"To Live Among Heroes," a medical officer's insight into the life of 609 Squadron in NW Europe 1944-45, by George Armour Bell, JP, BSC, MBCHB, FFCS for only $13.97 I couldn't pass it by. 609 flew Typhoons and slaughtered the Germans in the Falaise pocket, leading to the conclusion that the war was all but over.... but it wasn't.
So, I temporarily put down the three or four other books I have been reading, and dove in, and it has been very interesting, so far.
Lack of Moral Fibre was a term used to describe individuals who did not have physical or psychological findings to excuse what others would come to label "cowardice," and this tag was a disgrace that would lead to removal from military service.
On page 72, Bell writes: "You can imagine my anger then, when one day an Engineer Officer in the wing suggested to me that Pilot Officer Adams's (sic) excuse fr aborting a mission due to engine failure was perhaps in part due to LMF..."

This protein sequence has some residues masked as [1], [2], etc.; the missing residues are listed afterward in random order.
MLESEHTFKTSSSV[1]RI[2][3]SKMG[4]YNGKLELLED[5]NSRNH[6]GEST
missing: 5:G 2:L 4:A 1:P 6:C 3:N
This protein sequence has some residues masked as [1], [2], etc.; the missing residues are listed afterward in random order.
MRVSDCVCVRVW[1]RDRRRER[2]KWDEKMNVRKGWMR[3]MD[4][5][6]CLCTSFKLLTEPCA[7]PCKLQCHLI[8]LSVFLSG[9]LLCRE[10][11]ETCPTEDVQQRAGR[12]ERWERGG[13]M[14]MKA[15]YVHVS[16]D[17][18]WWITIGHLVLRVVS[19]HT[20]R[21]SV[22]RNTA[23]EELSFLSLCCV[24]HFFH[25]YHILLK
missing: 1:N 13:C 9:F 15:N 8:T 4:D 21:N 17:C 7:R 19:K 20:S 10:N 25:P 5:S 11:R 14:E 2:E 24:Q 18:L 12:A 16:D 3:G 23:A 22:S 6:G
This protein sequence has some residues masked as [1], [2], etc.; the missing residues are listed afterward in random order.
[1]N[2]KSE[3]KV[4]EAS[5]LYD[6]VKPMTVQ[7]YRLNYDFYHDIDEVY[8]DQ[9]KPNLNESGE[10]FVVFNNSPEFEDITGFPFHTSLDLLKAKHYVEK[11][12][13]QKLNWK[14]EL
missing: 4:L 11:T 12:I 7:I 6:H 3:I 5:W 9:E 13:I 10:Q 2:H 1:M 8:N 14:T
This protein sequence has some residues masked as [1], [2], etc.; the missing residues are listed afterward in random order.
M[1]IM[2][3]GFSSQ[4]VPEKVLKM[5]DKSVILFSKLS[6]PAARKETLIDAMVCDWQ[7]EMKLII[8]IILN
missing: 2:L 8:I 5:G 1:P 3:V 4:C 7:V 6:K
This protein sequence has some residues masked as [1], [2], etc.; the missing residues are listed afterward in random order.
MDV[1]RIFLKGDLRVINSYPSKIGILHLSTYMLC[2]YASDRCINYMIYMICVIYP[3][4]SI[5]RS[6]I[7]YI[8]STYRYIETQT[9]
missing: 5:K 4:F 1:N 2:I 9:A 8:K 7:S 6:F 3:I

"Heine" Adam, a Berlin born German Jew, was one of two German-born RAF pilots in WW II. The other was his brother. If shot down and captured by the Germans, he would have been summarily executed as a traitor. He survived the war. He won Oscars for best art direction on Barry Lyndon and The Madness Of King George and got nods for Around The World In Eighty Days, The Spy Who Loved Me and Addams Family Values
Most interesting to me, was his British Film Academy Awards for Dr. Strangelove and the Ipcress File, and his work on various James Bond films. In 1964 he designed the famous war room set for Stanley Kubrick's Dr Strangelove, although turned down the opportunity to work with Kubrick's next project 2001: A Space Odyssey after he found out that Kubrick had been working with NASA for a year on space exploration.
All of this stemming from an interest in the RAF, Jewish pilots and a trip to Powell's.